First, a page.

User Ratings and Reviews: Join the Conversation

In “Local Search Lives or Dies by User Reviews,” we discussed how social media and ratings and reviews were beginning to meld with local. Consumer usage of ratings and reviews continues to grow (22 percent in 2007 to 24 percent this year), as well as their importance to everyday local business information (56 percent of consumers think reviews are important).

Word-of-mouth marketing is one of the most effective ways to sell a product/service, and that’s exactly what consumer reviews provide online. Even though some businesses may be hesitant to allow consumer reviews, the 2008 TMPDM-comScore study found that many consumers (49 percent) submit positive reviews because a product/service was exceptional.

Many sites offer ratings and reviews as a one of many features on of their local search product, including, Superpages, and Citysearch.

A new breed of Internet yellow pages (IYP) sites, who’s primary business model is focused on ratings and reviews, has transformed this information from anonymously provided information to focus on the social aspects and community formed around specific reviewers.

This has created an extended network of trusted word-of-mouth recommendations, such as Angie’s List and Yelp.

Yelp’s progression over the past several months makes it an emerging site to keep an eye on and test. Yelp couples a simple local search interface with local content and reviews to help users pick merchants and services based on the experiences of others. Word of mouth has long been one of the viral tactics that marketers’ seek to leverage. Seek out the influencers to spur early trial and adoption. They tell two friends, and so on, and so on…

Yelp has spawned a small army of “Yelpers” who have created more than 4 million local business reviews. Usage is based on initial penetration of the top 20 major metro markets.

“Yelp is generating in excess of 14 million unique visits to the site,” according to Jed Nachman, VP sales at Yelp. “While we are available to users throughout the U.S. we are focused on building deep content of user reviews in the top 20 U.S. markets.”

Business owners are provided the opportunity to proactively monitor and respond to customers who leave feedback.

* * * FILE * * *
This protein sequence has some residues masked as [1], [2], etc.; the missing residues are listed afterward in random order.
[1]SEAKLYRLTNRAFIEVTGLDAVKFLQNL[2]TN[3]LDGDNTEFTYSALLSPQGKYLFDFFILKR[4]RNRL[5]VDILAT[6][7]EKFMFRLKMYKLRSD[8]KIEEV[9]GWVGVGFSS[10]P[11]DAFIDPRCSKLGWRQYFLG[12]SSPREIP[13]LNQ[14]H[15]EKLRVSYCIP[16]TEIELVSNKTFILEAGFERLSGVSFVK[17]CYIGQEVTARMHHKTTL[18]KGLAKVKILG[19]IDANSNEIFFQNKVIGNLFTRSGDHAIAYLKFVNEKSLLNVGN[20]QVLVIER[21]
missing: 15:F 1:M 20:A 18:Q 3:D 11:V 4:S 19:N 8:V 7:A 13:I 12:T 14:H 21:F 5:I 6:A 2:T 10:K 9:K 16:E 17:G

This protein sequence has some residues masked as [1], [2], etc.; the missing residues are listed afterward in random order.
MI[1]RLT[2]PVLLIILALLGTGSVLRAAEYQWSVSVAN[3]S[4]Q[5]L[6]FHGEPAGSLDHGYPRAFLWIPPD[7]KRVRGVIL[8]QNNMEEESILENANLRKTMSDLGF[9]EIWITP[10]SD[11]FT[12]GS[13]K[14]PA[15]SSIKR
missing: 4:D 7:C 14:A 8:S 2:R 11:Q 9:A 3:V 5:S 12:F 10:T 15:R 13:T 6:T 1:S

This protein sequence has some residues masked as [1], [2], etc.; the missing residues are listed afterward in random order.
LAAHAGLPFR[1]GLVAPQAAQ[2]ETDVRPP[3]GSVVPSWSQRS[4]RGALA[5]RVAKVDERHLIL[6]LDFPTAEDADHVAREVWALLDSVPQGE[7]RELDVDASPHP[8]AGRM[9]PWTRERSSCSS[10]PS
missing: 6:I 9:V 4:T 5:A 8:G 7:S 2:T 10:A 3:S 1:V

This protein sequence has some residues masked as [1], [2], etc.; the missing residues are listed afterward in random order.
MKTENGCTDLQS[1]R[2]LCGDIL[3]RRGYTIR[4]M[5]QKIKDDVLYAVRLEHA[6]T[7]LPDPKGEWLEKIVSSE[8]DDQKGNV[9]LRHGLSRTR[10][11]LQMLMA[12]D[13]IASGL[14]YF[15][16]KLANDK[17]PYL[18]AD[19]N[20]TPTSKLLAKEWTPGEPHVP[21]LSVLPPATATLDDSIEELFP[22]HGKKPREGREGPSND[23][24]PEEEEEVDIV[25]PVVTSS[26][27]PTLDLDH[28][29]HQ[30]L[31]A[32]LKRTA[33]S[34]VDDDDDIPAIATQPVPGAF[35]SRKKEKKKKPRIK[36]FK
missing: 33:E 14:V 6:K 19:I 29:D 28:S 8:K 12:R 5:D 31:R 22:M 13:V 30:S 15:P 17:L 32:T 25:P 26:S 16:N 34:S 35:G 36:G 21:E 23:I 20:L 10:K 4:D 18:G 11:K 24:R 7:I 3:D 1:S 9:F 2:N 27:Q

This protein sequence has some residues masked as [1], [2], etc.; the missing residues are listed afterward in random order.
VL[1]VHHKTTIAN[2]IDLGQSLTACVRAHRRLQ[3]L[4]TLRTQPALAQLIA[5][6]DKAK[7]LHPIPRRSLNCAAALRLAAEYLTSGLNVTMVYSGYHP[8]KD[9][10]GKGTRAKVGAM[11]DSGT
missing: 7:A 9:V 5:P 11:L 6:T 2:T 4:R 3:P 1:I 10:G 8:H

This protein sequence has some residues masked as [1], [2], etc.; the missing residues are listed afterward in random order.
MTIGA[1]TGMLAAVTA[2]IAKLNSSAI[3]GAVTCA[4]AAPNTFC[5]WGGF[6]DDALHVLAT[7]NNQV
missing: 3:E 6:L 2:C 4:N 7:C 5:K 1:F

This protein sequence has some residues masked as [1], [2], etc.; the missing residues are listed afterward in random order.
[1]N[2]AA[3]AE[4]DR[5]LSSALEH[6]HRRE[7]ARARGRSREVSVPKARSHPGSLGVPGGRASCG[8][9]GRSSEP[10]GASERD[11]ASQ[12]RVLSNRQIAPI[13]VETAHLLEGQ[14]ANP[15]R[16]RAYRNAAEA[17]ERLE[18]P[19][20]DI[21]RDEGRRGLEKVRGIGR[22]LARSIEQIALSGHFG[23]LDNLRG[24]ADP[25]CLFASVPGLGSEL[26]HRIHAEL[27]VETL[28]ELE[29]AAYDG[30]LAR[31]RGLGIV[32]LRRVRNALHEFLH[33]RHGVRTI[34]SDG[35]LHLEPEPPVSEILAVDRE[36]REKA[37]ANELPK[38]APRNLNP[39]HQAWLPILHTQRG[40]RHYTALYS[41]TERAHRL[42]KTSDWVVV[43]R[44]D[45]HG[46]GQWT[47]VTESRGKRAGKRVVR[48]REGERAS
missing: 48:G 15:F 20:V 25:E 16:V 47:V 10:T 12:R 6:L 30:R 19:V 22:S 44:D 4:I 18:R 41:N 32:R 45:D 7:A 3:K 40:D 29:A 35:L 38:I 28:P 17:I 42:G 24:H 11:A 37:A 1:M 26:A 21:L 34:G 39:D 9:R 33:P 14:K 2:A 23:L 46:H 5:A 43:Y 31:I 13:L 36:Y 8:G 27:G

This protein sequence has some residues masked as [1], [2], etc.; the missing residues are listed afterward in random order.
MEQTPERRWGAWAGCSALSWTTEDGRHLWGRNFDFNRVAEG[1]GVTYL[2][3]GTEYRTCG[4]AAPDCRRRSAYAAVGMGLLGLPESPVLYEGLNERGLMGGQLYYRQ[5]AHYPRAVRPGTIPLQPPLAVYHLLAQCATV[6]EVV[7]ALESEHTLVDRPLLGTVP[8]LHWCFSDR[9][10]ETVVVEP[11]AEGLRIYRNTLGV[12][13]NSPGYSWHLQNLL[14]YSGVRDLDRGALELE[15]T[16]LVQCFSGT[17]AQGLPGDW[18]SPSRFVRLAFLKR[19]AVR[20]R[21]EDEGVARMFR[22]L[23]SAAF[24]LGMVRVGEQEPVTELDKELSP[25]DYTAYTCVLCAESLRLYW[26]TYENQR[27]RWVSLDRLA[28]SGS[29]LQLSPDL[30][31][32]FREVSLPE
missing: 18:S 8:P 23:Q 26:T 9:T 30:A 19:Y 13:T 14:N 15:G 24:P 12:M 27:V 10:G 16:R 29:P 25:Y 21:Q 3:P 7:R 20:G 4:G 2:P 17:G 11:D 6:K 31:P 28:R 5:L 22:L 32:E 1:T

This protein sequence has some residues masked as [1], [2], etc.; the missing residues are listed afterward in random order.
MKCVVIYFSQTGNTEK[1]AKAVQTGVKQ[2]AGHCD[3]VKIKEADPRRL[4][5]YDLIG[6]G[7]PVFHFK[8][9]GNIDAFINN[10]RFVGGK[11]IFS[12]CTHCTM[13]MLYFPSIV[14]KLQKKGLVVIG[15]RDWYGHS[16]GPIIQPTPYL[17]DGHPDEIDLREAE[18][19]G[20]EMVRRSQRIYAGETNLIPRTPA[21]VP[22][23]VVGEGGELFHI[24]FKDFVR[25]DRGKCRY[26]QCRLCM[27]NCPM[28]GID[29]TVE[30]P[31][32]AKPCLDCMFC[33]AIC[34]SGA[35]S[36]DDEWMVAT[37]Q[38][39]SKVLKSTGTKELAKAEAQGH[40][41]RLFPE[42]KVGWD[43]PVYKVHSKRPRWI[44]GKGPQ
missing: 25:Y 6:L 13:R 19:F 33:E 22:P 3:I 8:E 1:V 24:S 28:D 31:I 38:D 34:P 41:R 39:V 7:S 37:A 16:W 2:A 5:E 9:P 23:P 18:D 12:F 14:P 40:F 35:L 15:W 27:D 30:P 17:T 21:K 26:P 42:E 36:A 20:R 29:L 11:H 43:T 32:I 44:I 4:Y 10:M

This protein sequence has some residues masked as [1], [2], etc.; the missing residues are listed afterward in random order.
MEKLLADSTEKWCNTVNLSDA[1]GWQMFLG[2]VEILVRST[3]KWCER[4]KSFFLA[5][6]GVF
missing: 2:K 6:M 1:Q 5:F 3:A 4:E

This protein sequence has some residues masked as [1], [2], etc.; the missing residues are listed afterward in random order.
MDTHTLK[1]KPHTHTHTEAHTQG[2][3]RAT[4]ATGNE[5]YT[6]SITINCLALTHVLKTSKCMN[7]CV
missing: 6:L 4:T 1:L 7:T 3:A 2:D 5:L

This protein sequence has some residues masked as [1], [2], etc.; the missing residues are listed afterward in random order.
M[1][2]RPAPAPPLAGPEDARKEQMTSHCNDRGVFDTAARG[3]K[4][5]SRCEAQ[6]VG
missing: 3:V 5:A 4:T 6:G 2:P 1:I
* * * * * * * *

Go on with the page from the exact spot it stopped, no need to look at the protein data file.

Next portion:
Yelp’s advice to business owners is to watch, listen and, when ready, join in the conversation. Additionally, they provide the following simple, but effective, tips for business owners.


  • Login regularly to keep track of your business page.
  • Make sure your business information is correct (e.g., opening hours, brands carried, etc.).
  • Thank those customers who have reviewed your business.
  • Update business photos and announcements to keep customer interested.


  • Review your own business or solicit reviews from employees or friends.
  • Spam Yelpers with promotional messages.
  • Overestimate the impact of a single negative review. It happens to even the best businesses.
  • Lash out at people that have written negative reviews about your business. Remember, “the customer is always right.”

While these tips are mostly common sense, the best advice usually is. All too often, advertisers are frustrated by a response an individual attaches to their local listing. Yet, when I ask these advertisers if they have a strategy and business process for responding to the input, the answer is a resounding, “no.”

Customers and prospects are volunteering information on their purchase and service experience in real-time. Many companies invest thousands of dollars in customer satisfaction surveys and here is free diagnostic information.

Having access to this customer satisfaction information is good, but marketers need to spread the word internally within their organizations. So, here’s a checklist of some of the folks in your organization to share this information with:

  • Customer service reps who answer the phones or greet the customers when they walk in.
  • Department heads responsible for the particular aspect being commented on, e.g., dispatching, service, etc.
  • Advertisement creators; areas of weakness that are overcome tend to become areas of opportunity for messaging to customers to increase sales.

Finally, make sure you create a process for actioning negative feedback and a scorecard or database of input to measure your progress as you improve your consumer sales/service experience. As consumers seek out today’s newest form of electronic word-of-mouth referrals, you want to position your firm to be a leader in taking customer good and bad input, and incorporating it into your business improvement plans. Remember: that which gets measured can be optimized.

We want to know what you think! Take the Search Engine Watch Readership Survey and help us give you more of what you want. It takes only 10 minutes, and you’ll be entered into a drawing for a cool prize (see site for details).

Related reading